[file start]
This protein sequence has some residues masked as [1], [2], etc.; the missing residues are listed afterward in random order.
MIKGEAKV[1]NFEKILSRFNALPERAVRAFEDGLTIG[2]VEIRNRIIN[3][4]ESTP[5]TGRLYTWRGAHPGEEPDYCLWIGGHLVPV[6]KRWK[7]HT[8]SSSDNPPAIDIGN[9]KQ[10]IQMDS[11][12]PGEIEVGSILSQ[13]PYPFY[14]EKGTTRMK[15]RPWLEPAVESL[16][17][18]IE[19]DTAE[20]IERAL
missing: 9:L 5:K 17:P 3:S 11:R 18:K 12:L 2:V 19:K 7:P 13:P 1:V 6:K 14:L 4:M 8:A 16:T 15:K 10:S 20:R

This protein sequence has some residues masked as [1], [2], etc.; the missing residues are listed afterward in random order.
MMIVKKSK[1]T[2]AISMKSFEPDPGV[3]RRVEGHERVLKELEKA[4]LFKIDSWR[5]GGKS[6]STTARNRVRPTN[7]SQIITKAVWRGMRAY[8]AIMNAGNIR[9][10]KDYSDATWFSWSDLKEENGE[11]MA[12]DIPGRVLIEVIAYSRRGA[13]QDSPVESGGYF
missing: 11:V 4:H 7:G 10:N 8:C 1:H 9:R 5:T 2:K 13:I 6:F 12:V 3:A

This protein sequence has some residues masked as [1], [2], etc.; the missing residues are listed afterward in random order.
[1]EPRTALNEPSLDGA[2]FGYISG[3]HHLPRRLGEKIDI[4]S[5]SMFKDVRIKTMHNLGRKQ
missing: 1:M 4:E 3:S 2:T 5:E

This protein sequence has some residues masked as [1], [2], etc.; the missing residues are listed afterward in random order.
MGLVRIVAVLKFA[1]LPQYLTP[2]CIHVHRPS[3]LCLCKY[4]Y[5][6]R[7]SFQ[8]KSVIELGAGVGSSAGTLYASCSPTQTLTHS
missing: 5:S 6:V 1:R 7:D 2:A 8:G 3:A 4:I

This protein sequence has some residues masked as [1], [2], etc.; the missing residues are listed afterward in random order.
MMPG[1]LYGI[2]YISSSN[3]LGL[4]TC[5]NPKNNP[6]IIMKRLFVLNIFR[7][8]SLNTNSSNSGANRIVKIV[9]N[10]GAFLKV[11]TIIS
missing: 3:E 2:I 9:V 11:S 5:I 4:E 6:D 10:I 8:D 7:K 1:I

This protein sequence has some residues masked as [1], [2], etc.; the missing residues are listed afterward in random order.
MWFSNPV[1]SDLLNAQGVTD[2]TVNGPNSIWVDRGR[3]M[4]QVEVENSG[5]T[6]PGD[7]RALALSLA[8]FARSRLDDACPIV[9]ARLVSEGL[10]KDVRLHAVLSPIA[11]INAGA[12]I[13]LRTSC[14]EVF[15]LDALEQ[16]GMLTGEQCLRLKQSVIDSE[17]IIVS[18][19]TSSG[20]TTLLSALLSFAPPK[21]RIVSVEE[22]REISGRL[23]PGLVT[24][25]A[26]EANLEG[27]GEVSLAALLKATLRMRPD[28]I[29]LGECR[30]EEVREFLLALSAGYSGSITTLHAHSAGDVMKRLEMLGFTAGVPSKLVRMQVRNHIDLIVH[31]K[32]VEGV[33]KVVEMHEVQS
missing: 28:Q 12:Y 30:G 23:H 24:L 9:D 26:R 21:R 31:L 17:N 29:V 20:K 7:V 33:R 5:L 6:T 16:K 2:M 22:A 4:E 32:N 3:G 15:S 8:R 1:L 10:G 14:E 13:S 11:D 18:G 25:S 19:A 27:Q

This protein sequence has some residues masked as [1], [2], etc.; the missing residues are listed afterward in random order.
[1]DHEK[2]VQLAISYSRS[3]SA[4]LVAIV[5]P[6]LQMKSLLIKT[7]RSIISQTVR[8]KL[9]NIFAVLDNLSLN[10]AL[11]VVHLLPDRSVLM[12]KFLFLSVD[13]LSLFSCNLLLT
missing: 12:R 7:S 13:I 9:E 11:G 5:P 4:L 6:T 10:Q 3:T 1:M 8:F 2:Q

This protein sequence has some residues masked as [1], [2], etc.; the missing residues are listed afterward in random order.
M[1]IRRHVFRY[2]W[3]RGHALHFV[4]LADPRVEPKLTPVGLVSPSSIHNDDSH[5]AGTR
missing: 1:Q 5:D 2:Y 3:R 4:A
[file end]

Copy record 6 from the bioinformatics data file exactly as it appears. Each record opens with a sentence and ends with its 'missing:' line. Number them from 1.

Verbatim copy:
This protein sequence has some residues masked as [1], [2], etc.; the missing residues are listed afterward in random order.
MWFSNPV[1]SDLLNAQGVTD[2]TVNGPNSIWVDRGR[3]M[4]QVEVENSG[5]T[6]PGD[7]RALALSLA[8]FARSRLDDACPIV[9]ARLVSEGL[10]KDVRLHAVLSPIA[11]INAGA[12]I[13]LRTSC[14]EVF[15]LDALEQ[16]GMLTGEQCLRLKQSVIDSE[17]IIVS[18][19]TSSG[20]TTLLSALLSFAPPK[21]RIVSVEE[22]REISGRL[23]PGLVT[24][25]A[26]EANLEG[27]GEVSLAALLKATLRMRPD[28]I[29]LGECR[30]EEVREFLLALSAGYSGSITTLHAHSAGDVMKRLEMLGFTAGVPSKLVRMQVRNHIDLIVH[31]K[32]VEGV[33]KVVEMHEVQS
missing: 28:Q 12:Y 30:G 23:H 24:L 9:D 26:R 21:R 31:L 17:N 29:V 20:K 7:V 33:R 5:L 6:T 16:K 2:M 22:A 4:E 32:N 3:G 15:S 8:R 1:L 10:G 14:E 13:S 11:D 18:G 25:S 19:A 27:Q